Gov. Ivey reacts after being slammed for 'betraying Alabama'

Gov. Ivey reacts after being slammed for 'betraying Alabama'
Gubernatorial candidate Scott Dawson slammed AL Gov. Kay Ivey for an ADECA grant, saying she "betrayed" the state. (Photo source: WBRC Fox 6)
Gubernatorial candidate Scott Dawson slammed AL Gov. Kay Ivey for an ADECA grant, saying she "betrayed" the state. (Photo source: WBRC Fox 6)
(Source: Free2Be Facebook page)
(Source: Free2Be Facebook page)

BIRMINGHAM, AL (WSFA) - Gov. Kay Ivey's campaign is reacting after one of her opponents in the GOP primary race called a news conference Tuesday morning and slammed her for "betray[ing]" the people of Alabama and demanding an apology.

The issue? Evangelist turned gubernatorial candidate Scott Dawson is taking issue with where some grant money from the Alabama Department of Economic and Community Affairs, or ADECA, was sent. The $800,000 Dawson is referring to was awarded to Free2Be, a nonprofit that recently closed its doors.

Free2Be provided counseling to youth bullied because of their sexual orientation. Dawson called the organization an LBGTQ "activist" organization that should not have been given the money and said Ivey "betrayed" the people of Alabama by awarding the funding.

Ivey, who was attending a chamber of commerce event in Tuscaloosa, was asked by media if she was upset about Dawson's accusations. She laughed and said, "Do I look upset?" The governor went on, "He's all over the board, he's not getting any traction, he's low in the polls, he's three weeks away from the election," she said shaking her head. "He's getting desperate."

Dawson said the grant payments started during the Bentley administration, a time in which Ivey was the lieutenant governor. He's calling on the attorney general's office to investigate the grant.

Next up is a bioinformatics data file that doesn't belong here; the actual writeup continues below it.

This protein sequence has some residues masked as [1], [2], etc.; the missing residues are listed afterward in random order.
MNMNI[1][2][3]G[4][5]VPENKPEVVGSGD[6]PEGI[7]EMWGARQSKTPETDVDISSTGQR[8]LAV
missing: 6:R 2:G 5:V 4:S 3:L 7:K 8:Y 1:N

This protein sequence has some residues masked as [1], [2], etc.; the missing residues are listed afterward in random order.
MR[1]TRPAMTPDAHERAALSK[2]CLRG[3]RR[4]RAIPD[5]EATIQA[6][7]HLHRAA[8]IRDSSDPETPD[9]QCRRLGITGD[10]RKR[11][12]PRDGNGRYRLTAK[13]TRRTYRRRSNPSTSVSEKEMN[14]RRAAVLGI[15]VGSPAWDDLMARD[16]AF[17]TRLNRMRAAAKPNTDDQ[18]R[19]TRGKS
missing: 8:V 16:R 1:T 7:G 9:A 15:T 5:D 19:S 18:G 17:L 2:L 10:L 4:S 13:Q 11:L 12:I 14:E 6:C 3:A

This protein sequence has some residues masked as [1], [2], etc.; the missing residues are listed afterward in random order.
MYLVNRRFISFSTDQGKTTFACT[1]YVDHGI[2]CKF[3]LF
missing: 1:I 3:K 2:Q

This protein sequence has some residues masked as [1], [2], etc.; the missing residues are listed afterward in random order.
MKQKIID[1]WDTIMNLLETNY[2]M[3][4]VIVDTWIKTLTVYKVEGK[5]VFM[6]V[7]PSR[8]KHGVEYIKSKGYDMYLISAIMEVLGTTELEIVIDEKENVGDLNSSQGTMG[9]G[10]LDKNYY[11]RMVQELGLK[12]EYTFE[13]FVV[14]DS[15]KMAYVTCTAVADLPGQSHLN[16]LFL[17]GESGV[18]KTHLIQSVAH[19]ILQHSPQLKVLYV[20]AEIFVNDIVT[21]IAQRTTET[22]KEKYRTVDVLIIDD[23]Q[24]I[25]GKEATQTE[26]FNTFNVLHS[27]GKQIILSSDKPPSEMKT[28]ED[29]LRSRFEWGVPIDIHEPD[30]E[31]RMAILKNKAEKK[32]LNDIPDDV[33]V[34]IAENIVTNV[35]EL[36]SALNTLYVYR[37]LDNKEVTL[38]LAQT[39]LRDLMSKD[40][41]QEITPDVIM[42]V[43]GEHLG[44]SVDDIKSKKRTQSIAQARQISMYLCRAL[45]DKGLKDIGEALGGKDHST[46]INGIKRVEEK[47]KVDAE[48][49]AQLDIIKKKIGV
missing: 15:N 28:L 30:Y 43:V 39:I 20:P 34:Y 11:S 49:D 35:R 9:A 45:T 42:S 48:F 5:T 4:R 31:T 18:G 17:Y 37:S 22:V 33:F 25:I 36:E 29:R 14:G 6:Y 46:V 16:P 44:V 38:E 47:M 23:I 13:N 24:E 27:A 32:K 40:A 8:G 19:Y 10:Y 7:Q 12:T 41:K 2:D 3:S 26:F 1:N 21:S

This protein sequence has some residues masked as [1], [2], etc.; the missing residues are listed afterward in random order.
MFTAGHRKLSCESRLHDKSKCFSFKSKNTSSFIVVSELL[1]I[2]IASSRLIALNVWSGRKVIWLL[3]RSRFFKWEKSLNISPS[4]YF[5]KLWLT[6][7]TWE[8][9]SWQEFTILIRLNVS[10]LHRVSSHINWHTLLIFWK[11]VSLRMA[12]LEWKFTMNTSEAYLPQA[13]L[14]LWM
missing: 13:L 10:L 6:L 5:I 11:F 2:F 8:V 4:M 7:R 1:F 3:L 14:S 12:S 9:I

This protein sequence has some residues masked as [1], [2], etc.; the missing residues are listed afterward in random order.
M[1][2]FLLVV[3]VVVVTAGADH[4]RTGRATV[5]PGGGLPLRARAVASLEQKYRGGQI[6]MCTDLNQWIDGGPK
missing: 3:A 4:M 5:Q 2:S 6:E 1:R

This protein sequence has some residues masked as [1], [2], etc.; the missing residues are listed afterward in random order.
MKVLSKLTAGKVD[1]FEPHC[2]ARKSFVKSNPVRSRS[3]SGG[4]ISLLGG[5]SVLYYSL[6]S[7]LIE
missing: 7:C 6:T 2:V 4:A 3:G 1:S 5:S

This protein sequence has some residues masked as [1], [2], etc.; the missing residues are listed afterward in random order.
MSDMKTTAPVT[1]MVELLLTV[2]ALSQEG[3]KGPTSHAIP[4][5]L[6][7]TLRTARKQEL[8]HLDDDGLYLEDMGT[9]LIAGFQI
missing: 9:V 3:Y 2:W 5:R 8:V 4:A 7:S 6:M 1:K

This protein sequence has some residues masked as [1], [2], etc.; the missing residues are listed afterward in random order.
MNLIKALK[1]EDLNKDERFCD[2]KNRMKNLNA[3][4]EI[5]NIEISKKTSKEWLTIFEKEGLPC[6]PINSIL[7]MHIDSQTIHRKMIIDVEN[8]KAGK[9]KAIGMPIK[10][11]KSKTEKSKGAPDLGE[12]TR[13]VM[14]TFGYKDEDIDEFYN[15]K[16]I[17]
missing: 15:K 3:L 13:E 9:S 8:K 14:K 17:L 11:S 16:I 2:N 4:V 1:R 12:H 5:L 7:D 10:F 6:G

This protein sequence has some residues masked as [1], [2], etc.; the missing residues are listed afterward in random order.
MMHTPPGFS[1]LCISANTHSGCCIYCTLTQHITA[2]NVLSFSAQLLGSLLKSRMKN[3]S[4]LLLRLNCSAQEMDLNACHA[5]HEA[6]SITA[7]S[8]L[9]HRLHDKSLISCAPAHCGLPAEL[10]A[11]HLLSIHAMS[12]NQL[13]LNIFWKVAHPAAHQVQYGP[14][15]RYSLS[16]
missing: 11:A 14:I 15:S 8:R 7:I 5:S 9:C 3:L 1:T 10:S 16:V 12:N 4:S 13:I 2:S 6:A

Dawson said he doesn't see how the state can afford an $800,000 grant when there are other pressing state issues such as budgets and prisons and added that his opposition was not about one worldview but about putting one worldview over another.

Dawson said he doesn't want anyone to be bullied, pointing to his own childhood in which he was bullied for a weight problem. He said his problem is in the use of state taxpayer funds and that if those funds were given to a ministry it would have had a lot of conditions attached to it.

The Ivey campaign pushed back against Dawson's accusations, calling them "utter nonsense" and saying Dawson "is intentionally misleading the public for political gain."

"According to ADECA's website, funding from Victims of Crime Act Victim Assistance Grant Program (funded by DOJ) is made up entirely of Federal criminal fines, forfeitures and special assessments – not taxpayer revenues – which, by statute, are to be used exclusively to support victim services," the Ivey campaign said.

The Ivey camp added that "a quick Google search would have revealed the facts for Dawson" and confirmed the state is currently auditing and investigating Free2Be.

According to ADECA documents, Free2Be operated locations in Huntsville, Birmingham, Florence, Montgomery, and Mobile.

The governor's office later released a statement regarding the investigation into Free2Be by ADECA stating that an on-site compliance monitoring visit was planned for March at the Huntsville office, but that a desk review "discovered that the organization has an outstanding federal debt with the IRS for payroll taxes." Ivey's office went on to say that Free2Be "was placed on high risk status on March 29, 2018, and the agency's ability to draw grant funds was suspended."

ADECA was to conduct a monitoring and financial audit on May 21. On May 13, a post was made to the organization's Birmingham location's Facebook page stating all locations are closed.

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